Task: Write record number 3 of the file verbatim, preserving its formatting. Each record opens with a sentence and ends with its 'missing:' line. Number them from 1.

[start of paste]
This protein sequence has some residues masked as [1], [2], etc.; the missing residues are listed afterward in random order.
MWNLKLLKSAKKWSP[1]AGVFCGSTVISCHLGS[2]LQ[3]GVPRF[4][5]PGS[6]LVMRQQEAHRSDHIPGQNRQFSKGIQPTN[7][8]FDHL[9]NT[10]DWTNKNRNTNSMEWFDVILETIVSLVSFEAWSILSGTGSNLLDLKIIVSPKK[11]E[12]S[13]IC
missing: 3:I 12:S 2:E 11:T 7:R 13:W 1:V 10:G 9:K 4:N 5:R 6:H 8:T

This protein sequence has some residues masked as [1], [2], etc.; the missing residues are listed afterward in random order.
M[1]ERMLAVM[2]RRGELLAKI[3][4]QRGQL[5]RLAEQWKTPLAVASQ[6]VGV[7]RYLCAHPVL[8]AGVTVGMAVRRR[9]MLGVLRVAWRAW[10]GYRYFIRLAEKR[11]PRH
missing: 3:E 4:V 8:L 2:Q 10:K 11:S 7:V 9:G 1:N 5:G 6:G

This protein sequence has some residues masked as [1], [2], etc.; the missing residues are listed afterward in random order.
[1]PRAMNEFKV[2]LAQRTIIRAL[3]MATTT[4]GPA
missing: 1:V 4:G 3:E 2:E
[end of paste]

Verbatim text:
This protein sequence has some residues masked as [1], [2], etc.; the missing residues are listed afterward in random order.
[1]PRAMNEFKV[2]LAQRTIIRAL[3]MATTT[4]GPA
missing: 1:V 4:G 3:E 2:E